His name was Antonio, but they would call him Nem. From the infamous favela of Rocinha in Rio, he was a hardworking young father forced to make a decision that would turn his world upside down.
Nemesis is the story of an ordinary man who became the king of the largest slum in Rio, the head of a drug cartel and perhaps Brazil’s most wanted criminal. A man who tried to bring welfare and justice to a playground of gang culture and destitution while everyone around him drew guns and partied. It’s a captivating tale of gold hunters and evangelical pastors, bent police and rich-kid addicts, quixotic politicians and drug lords with maths degrees.
Spanning rainforests and high-security prisons, filthy slums and glittering shopping malls, this is also the story of how change came to Brazil. Of a country’s journey into the global spotlight and the battle for the beautiful but damned city of Rio as it struggles to break free from a tangled web of corruption, violence, drugs and poverty. With Nem at its centre, locked in a fight for his country’s future.
©2015 Misha Glenny (P)2015 Random House AudioBooks
The amount of research that the author must have done to produce such a vibrant picture of life in the favelas
The way the characters were brought to life
Using a professional actor
What a shame that the author narrates his own book. He tries hard and much of the narrative is well done but the voices are aweful. Nearly all the characters (crims, police, women, children) sound the same, as if they have learned their English from watching back episodes of EastEnders. I almost expected Nem, a tragic figure, to complain "Cor, luv a duck, the favelas ain't wot they used te be"
"The life of a gangster"
Yes! Although initially I did find Glenny's cockney accents put on the gangsters a bit irritating. This is supposed to be Brazil, not the East End! Anyway that minor criticism aside, I found the narration very clear and well read throughout.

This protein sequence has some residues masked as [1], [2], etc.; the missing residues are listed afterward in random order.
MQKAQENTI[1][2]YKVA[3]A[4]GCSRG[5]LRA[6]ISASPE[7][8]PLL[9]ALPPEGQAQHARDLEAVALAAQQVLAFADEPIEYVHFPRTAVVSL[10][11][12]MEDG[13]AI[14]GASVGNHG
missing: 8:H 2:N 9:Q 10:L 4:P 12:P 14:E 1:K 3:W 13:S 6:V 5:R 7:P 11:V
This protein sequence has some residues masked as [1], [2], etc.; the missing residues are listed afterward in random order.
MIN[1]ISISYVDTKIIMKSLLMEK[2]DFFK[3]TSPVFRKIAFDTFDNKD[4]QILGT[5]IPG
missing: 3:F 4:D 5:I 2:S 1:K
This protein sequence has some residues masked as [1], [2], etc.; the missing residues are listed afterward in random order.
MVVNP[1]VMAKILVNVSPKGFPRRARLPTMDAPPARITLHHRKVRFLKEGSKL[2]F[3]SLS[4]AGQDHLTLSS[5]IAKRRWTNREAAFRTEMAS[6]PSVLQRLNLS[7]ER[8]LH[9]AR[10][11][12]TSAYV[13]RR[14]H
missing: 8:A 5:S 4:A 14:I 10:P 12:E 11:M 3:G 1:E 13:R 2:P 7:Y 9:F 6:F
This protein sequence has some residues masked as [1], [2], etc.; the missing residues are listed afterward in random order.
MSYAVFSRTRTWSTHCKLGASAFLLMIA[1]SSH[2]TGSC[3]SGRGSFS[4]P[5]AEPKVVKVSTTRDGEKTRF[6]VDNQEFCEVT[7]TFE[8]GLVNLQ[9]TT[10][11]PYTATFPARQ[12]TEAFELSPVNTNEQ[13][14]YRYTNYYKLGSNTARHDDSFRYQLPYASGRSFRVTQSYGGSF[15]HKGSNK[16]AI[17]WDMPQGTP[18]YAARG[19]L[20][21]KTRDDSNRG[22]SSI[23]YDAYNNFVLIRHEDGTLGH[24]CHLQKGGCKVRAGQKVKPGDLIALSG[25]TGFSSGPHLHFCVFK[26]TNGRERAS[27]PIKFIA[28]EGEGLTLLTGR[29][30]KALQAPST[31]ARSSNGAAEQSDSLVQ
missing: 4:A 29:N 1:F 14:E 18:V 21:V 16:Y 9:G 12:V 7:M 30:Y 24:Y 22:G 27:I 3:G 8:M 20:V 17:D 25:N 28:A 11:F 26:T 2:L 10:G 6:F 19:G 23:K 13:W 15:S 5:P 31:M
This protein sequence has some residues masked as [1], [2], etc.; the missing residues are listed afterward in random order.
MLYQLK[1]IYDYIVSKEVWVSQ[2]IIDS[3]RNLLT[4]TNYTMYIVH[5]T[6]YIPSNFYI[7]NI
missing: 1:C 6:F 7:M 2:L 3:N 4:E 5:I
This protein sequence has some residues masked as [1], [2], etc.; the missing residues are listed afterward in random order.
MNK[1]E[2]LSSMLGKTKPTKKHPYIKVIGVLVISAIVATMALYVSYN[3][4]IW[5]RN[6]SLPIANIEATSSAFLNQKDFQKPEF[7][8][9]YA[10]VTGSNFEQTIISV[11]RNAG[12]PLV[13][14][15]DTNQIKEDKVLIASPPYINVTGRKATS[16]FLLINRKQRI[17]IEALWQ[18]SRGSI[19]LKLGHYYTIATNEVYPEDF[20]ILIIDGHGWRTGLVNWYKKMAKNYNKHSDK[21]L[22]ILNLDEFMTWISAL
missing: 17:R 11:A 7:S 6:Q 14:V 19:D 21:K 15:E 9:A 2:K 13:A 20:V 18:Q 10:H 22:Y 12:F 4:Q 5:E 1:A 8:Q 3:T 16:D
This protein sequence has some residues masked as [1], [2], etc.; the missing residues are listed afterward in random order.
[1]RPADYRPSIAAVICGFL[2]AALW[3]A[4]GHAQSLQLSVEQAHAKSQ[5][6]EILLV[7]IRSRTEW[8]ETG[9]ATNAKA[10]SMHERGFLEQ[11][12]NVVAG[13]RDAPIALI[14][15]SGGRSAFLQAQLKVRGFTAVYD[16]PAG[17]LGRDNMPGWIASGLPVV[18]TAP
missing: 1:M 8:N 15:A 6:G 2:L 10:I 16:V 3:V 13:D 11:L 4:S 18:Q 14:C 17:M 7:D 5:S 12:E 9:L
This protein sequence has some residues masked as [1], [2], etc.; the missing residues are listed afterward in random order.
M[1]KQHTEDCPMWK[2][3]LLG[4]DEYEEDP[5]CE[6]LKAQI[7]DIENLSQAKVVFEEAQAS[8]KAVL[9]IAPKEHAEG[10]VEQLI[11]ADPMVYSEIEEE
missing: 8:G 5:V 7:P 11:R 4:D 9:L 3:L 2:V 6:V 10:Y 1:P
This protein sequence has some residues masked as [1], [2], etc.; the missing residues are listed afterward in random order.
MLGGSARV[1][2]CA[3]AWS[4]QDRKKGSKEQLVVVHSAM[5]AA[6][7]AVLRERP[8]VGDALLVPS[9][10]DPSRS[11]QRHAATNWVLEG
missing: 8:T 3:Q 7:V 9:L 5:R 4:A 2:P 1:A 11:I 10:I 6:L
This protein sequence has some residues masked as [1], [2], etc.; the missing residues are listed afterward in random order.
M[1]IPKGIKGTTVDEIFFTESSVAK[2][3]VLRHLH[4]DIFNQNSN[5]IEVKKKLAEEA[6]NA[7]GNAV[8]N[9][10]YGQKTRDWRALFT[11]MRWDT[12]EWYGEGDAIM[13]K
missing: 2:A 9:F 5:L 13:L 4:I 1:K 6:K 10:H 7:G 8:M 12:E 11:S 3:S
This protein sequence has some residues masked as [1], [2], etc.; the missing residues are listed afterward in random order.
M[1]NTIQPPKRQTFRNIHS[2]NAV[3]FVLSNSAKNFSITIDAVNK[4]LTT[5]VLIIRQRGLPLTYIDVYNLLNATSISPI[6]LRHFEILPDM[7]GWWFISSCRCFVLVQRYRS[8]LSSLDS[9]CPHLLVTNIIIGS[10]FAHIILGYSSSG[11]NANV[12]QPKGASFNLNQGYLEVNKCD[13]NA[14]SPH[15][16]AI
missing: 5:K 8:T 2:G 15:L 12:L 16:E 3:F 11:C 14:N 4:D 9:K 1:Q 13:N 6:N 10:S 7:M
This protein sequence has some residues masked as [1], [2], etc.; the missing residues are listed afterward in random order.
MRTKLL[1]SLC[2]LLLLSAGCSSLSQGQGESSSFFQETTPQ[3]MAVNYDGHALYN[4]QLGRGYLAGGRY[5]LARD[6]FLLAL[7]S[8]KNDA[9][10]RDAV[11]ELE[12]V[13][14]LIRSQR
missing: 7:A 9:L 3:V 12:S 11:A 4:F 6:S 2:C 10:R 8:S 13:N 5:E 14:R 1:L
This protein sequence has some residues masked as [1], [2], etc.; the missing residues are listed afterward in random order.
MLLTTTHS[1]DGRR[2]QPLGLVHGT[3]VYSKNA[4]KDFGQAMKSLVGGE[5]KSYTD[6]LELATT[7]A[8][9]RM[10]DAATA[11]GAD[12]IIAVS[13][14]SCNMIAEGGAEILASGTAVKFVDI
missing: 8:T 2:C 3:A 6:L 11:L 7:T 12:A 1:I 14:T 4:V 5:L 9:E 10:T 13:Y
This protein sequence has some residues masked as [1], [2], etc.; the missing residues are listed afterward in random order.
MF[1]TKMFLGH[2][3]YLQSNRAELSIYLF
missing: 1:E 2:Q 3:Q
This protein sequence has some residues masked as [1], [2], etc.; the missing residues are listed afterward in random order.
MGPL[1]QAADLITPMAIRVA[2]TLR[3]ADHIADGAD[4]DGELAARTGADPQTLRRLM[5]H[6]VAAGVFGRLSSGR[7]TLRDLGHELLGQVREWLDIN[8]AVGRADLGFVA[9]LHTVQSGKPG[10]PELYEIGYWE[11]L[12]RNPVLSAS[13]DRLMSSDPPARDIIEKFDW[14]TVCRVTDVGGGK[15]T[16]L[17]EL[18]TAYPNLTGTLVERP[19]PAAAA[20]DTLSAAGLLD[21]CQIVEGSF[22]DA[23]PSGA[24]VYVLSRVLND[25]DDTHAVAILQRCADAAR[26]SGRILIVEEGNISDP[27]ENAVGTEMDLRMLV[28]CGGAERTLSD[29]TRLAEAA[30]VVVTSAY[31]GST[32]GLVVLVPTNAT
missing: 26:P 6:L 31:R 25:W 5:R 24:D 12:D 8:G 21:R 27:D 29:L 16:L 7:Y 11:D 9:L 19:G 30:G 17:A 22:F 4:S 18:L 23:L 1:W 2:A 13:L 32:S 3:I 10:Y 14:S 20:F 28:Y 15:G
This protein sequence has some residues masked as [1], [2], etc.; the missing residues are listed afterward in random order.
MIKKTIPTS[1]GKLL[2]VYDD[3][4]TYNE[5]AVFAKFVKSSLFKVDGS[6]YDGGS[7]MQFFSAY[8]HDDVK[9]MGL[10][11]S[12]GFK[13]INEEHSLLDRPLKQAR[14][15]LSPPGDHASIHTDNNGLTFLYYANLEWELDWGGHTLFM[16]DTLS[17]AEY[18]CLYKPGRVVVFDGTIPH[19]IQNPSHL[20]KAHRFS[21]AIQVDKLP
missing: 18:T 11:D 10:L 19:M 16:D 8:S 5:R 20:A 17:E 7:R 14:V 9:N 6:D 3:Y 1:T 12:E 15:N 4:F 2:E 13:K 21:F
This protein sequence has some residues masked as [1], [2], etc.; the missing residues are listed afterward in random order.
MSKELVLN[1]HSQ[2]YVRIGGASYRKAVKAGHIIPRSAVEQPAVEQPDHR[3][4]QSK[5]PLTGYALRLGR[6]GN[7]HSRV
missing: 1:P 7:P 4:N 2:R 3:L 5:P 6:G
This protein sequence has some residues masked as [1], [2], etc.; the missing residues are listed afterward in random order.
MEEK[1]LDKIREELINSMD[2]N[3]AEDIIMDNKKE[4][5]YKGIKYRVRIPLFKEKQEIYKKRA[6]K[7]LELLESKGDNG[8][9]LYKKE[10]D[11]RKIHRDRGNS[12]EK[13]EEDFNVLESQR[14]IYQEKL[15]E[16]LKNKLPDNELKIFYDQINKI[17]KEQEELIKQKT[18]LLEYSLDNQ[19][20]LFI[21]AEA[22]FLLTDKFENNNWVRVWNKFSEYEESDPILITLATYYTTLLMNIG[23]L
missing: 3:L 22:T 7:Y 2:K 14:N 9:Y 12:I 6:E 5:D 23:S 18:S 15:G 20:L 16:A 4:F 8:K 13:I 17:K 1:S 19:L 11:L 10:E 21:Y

I'm not sure I actually had a favourite character exactly. I didn't find myself completing warming to Nem, the main charachter. He is after all a drug trafficker and a womaniser, but what does shine through about him is that he is/was an exceptional leader.
Although it ended sadly, I enjoyed the part about Nem's pet monkey and how the monkey would sit on Nem's shoulder and had a little hat!
I was moved especially by the beginning when you see a young newly married man struggling to afford to pay for the health care of his sick daughter, living in a slum, and not sure where to turn. The point where a man named Antonio begins his journey from respectable citizen to Don of the Hill was quite emotive, what would any of us do in such a situation?
This is an interesting book. I felt at times like I was actually there in Rocinha, the favela Nem was don of. Misha Glenny's descriptions of the place are very good. It is a very candid history of a place and a leader. It doesn't shout the praises of Nem nor point out all that is bad about him. It is very balanced and fair account in that regard. However, I didn't find myself being blown away by this book, or shocked in anyway. It is what it is, the story of a gangster in a slum in Rio De Janeiro. Sometimes I felt a bit bored with the pointless violence and drug pushing, however, sometimes it felt as entertaining as if I where watching a hollywood action movie! I am also now a bit more aware of the colourful history of Brazilian politics, which I suppose I can count as another positive.
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